100 years ago today, Archduke Franz Ferdinand of Austria was shot in Sarajevo, triggering what H.G. Wells called the “war that will end war”; it wasn’t long before the irony of that phrase was felt.
The Oxford English Dictionary has published 100 words that define the First World War to mark this centenary, including zig-zag (as in ‘drunk’), shrapnel and dora.
Strangely, this list doesn’t include one of the dictionary’s own new words of 1914: pacifism.
In 1914 the first addenda to the three-year-old Concise Oxford Dictionary was published, giving us words like cinema, movies and Zeppelin, and – pacifism. It came from the French term pacifisme, coined in 1901 by Émile Arnaud, founder of the Ligue Internationale de la Paix et de la Liberté, and was first used in The Times in 1905 (See Martin Ceadel’s entry on Pacifism in the Cambridge History of the First World War).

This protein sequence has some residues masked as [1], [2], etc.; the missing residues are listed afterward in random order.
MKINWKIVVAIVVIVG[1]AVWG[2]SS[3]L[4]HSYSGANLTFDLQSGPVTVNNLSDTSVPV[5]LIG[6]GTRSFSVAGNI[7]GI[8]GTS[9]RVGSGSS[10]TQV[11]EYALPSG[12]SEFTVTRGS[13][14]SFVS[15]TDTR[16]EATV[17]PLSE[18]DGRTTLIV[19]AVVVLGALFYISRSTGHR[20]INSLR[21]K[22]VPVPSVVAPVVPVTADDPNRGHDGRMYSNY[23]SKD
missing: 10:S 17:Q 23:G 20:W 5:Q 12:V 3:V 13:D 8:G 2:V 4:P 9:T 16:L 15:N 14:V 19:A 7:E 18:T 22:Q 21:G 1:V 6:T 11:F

A fascinating conference on languages and the First World War just covered everything from censorship of Welsh soldiers’ letters home to communication across no man’s land. As the commemorations gather pace, and as always in story-telling, it’s a question of what you choose to remember, and what words you choose to use.